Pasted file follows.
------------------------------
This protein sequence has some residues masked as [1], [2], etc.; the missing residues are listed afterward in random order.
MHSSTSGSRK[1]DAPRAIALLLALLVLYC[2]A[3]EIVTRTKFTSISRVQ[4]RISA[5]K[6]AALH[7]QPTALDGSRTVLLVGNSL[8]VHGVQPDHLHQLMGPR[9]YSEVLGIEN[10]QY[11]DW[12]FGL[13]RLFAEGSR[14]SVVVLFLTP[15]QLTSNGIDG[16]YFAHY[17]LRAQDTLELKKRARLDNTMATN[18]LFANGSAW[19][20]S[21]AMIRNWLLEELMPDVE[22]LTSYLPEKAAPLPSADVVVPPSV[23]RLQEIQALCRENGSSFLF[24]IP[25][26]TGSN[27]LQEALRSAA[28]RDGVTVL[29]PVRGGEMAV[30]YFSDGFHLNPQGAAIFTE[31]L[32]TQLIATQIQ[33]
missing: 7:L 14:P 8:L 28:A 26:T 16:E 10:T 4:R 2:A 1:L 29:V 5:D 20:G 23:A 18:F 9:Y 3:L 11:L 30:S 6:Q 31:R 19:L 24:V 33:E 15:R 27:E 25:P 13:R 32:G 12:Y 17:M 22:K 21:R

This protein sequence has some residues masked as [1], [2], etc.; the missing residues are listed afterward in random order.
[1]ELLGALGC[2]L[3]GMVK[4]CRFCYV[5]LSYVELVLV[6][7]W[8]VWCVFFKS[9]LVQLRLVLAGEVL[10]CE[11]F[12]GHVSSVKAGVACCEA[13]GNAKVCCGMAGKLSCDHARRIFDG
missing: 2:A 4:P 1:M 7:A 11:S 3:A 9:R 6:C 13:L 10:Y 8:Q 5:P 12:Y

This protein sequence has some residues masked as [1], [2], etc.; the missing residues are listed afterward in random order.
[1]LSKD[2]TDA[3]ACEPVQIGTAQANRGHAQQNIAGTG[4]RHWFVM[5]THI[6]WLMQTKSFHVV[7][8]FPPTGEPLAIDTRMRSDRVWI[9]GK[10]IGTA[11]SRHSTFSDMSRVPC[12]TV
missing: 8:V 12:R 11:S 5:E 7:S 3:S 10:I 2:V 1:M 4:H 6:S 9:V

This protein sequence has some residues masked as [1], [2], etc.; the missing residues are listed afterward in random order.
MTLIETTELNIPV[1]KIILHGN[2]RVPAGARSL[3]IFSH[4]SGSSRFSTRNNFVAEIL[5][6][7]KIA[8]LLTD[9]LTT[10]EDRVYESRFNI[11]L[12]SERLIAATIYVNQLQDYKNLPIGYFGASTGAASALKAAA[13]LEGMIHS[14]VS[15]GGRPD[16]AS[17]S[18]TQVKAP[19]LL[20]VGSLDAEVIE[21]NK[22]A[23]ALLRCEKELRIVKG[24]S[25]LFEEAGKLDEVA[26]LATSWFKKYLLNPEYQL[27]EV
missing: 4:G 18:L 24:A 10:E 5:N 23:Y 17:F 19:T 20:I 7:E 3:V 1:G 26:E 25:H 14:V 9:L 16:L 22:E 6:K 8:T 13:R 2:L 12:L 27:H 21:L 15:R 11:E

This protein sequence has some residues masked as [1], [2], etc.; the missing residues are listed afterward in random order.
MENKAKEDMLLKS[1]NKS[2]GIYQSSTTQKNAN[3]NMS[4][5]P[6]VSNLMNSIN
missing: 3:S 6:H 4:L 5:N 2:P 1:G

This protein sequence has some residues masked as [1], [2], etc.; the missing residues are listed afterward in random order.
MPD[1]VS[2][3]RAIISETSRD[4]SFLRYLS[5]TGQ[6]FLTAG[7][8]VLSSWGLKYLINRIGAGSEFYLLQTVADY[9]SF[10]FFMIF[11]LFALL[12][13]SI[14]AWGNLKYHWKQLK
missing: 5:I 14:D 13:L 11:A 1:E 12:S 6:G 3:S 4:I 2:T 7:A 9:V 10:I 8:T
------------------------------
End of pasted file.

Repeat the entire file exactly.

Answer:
This protein sequence has some residues masked as [1], [2], etc.; the missing residues are listed afterward in random order.
MHSSTSGSRK[1]DAPRAIALLLALLVLYC[2]A[3]EIVTRTKFTSISRVQ[4]RISA[5]K[6]AALH[7]QPTALDGSRTVLLVGNSL[8]VHGVQPDHLHQLMGPR[9]YSEVLGIEN[10]QY[11]DW[12]FGL[13]RLFAEGSR[14]SVVVLFLTP[15]QLTSNGIDG[16]YFAHY[17]LRAQDTLELKKRARLDNTMATN[18]LFANGSAW[19][20]S[21]AMIRNWLLEELMPDVE[22]LTSYLPEKAAPLPSADVVVPPSV[23]RLQEIQALCRENGSSFLF[24]IP[25][26]TGSN[27]LQEALRSAA[28]RDGVTVL[29]PVRGGEMAV[30]YFSDGFHLNPQGAAIFTE[31]L[32]TQLIATQIQ[33]
missing: 7:L 14:P 8:L 28:A 26:T 16:E 10:T 4:R 2:A 1:L 29:V 5:D 20:G 23:A 18:F 9:Y 3:L 11:L 30:S 6:Q 31:R 19:L 24:V 33:E 15:R 27:E 25:P 13:R 32:G 12:Y 17:M 22:K 21:R

This protein sequence has some residues masked as [1], [2], etc.; the missing residues are listed afterward in random order.
[1]ELLGALGC[2]L[3]GMVK[4]CRFCYV[5]LSYVELVLV[6][7]W[8]VWCVFFKS[9]LVQLRLVLAGEVL[10]CE[11]F[12]GHVSSVKAGVACCEA[13]GNAKVCCGMAGKLSCDHARRIFDG
missing: 2:A 4:P 1:M 7:A 11:S 3:A 9:R 6:C 13:L 10:Y 8:Q 5:P 12:Y

This protein sequence has some residues masked as [1], [2], etc.; the missing residues are listed afterward in random order.
[1]LSKD[2]TDA[3]ACEPVQIGTAQANRGHAQQNIAGTG[4]RHWFVM[5]THI[6]WLMQTKSFHVV[7][8]FPPTGEPLAIDTRMRSDRVWI[9]GK[10]IGTA[11]SRHSTFSDMSRVPC[12]TV
missing: 8:V 12:R 11:S 5:E 7:S 3:S 10:I 2:V 1:M 4:H 6:S 9:V

This protein sequence has some residues masked as [1], [2], etc.; the missing residues are listed afterward in random order.
MTLIETTELNIPV[1]KIILHGN[2]RVPAGARSL[3]IFSH[4]SGSSRFSTRNNFVAEIL[5][6][7]KIA[8]LLTD[9]LTT[10]EDRVYESRFNI[11]L[12]SERLIAATIYVNQLQDYKNLPIGYFGASTGAASALKAAA[13]LEGMIHS[14]VS[15]GGRPD[16]AS[17]S[18]TQVKAP[19]LL[20]VGSLDAEVIE[21]NK[22]A[23]ALLRCEKELRIVKG[24]S[25]LFEEAGKLDEVA[26]LATSWFKKYLLNPEYQL[27]EV
missing: 4:G 18:L 24:A 10:E 5:N 23:Y 17:F 19:T 20:I 7:E 3:V 1:G 26:E 25:H 14:V 9:L 16:L 22:E 6:K 8:T 13:R 2:L 12:L 27:H 21:L 15:R 11:E

This protein sequence has some residues masked as [1], [2], etc.; the missing residues are listed afterward in random order.
MENKAKEDMLLKS[1]NKS[2]GIYQSSTTQKNAN[3]NMS[4][5]P[6]VSNLMNSIN
missing: 3:S 6:H 4:L 5:N 2:P 1:G

This protein sequence has some residues masked as [1], [2], etc.; the missing residues are listed afterward in random order.
MPD[1]VS[2][3]RAIISETSRD[4]SFLRYLS[5]TGQ[6]FLTAG[7][8]VLSSWGLKYLINRIGAGSEFYLLQTVADY[9]SF[10]FFMIF[11]LFALL[12][13]SI[14]AWGNLKYHWKQLK
missing: 5:I 14:D 13:L 11:A 1:E 12:S 6:G 3:S 4:I 2:T 7:A 9:V 10:I 8:T